This house is somebody’s ‘real property’ or right in rem
Property law governs everything that people call ‘theirs’. Real property, sometimes called ‘real estate’ or a right in rem refers to ownership of land and things attached to it. Personal property, or a right in personam refers to everything else, movable objects, like computers or sandwiches or intangible rights, like company shares or a copyright on a song. The classic civil law approach to property, propounded by Friedrich Carl von Savigny is that it is a right good against the world. This contrasts to an obligation, like a contract or tort, which is a right good between individuals. Preferred in common law jurisdictions is an idea closer to an obligation; that the person who can show the best claim to a piece of property, against any contesting party, is the owner. The idea of property also raises important philosophical and political issues. John Locke famously argued that our ‘lives, liberties and estates’ are our property because we own our bodies and mix our labour with our surroundings. Many thinkers have criticised property since. Pierre Proudhon most famously proclaimed, ‘property is theft’.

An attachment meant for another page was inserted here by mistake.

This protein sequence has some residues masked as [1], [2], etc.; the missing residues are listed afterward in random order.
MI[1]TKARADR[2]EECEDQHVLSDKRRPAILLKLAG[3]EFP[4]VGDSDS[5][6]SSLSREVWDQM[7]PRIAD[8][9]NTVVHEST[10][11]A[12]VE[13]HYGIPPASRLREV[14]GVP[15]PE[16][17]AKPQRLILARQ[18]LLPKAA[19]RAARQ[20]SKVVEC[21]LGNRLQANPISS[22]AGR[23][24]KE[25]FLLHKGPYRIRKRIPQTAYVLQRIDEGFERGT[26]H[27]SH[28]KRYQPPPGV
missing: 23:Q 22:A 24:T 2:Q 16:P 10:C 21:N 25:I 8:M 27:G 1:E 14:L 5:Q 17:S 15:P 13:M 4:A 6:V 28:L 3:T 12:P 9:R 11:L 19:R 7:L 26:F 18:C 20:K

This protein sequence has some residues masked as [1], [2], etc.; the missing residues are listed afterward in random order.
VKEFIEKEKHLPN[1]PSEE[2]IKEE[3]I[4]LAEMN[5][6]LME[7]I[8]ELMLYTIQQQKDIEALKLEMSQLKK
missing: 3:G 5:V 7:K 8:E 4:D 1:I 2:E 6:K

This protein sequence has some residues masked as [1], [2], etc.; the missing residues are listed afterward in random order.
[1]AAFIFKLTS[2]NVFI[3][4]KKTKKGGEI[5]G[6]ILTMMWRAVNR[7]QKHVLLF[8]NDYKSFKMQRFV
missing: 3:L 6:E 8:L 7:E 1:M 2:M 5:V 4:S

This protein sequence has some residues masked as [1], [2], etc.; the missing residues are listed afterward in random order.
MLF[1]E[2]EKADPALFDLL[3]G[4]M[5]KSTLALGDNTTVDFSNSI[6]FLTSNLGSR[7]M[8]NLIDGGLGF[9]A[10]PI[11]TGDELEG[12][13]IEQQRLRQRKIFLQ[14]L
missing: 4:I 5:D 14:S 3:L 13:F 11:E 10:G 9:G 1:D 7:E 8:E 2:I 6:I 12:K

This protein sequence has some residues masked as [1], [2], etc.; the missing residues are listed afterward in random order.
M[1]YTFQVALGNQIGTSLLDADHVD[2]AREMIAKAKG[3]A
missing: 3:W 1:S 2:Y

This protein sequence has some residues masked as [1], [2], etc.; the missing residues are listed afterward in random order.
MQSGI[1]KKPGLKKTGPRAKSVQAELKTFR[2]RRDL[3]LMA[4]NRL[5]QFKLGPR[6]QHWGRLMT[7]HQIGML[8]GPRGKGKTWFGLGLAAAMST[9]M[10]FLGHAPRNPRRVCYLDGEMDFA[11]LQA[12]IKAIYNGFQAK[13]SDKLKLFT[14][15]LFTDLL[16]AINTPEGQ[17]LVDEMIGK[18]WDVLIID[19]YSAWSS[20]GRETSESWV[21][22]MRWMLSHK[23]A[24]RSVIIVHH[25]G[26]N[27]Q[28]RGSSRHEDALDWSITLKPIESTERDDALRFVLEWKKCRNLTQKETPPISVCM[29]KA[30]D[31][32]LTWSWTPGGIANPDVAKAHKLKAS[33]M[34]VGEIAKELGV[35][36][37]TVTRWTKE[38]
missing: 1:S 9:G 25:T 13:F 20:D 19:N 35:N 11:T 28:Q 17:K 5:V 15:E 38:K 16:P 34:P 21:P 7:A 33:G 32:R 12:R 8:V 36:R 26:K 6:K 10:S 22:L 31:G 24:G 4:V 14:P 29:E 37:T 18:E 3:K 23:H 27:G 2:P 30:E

Regulations on the use of personal property fall under intellectual property, company law, trusts and so on. Land law is the basis for most kinds of property law and concerns mortgages, rental agreements, licences, convenants, easements and the statutory systems for registration of land.